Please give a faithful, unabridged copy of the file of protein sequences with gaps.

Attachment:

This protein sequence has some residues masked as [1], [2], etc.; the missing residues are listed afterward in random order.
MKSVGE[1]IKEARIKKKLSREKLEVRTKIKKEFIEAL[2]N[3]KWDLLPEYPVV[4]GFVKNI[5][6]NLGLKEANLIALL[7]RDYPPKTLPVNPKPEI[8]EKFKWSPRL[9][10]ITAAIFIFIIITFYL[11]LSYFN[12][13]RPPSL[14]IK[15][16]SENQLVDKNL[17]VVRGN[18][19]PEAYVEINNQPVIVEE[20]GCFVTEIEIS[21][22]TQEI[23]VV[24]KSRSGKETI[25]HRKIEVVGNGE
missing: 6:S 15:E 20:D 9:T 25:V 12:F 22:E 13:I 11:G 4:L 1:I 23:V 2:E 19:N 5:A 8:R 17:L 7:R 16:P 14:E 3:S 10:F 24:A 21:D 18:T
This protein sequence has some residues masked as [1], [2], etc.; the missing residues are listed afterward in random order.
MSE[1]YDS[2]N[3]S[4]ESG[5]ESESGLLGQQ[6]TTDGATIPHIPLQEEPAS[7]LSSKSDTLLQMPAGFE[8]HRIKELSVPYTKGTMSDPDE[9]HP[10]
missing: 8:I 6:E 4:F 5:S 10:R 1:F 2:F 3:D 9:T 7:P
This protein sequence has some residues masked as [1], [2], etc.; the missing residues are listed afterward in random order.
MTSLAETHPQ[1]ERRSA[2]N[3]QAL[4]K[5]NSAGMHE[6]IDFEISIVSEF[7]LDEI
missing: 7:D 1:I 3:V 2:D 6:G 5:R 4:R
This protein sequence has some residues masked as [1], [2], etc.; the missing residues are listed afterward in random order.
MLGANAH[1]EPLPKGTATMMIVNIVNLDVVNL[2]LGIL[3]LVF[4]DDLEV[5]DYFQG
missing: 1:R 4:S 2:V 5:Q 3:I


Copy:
This protein sequence has some residues masked as [1], [2], etc.; the missing residues are listed afterward in random order.
MKSVGE[1]IKEARIKKKLSREKLEVRTKIKKEFIEAL[2]N[3]KWDLLPEYPVV[4]GFVKNI[5][6]NLGLKEANLIALL[7]RDYPPKTLPVNPKPEI[8]EKFKWSPRL[9][10]ITAAIFIFIIITFYL[11]LSYFN[12][13]RPPSL[14]IK[15][16]SENQLVDKNL[17]VVRGN[18][19]PEAYVEINNQPVIVEE[20]GCFVTEIEIS[21][22]TQEI[23]VV[24]KSRSGKETI[25]HRKIEVVGNGE
missing: 6:S 15:E 20:D 9:T 25:V 12:F 22:E 13:I 11:G 4:L 1:I 23:V 2:E 19:N 5:A 8:R 17:L 7:R 16:P 14:E 3:S 10:F 24:A 21:D 18:T
This protein sequence has some residues masked as [1], [2], etc.; the missing residues are listed afterward in random order.
MSE[1]YDS[2]N[3]S[4]ESG[5]ESESGLLGQQ[6]TTDGATIPHIPLQEEPAS[7]LSSKSDTLLQMPAGFE[8]HRIKELSVPYTKGTMSDPDE[9]HP[10]
missing: 8:I 6:E 4:F 5:S 10:R 1:F 2:F 3:D 9:T 7:P
This protein sequence has some residues masked as [1], [2], etc.; the missing residues are listed afterward in random order.
MTSLAETHPQ[1]ERRSA[2]N[3]QAL[4]K[5]NSAGMHE[6]IDFEISIVSEF[7]LDEI
missing: 7:D 1:I 3:V 2:D 6:G 5:R 4:R
This protein sequence has some residues masked as [1], [2], etc.; the missing residues are listed afterward in random order.
MLGANAH[1]EPLPKGTATMMIVNIVNLDVVNL[2]LGIL[3]LVF[4]DDLEV[5]DYFQG
missing: 1:R 4:S 2:V 5:Q 3:I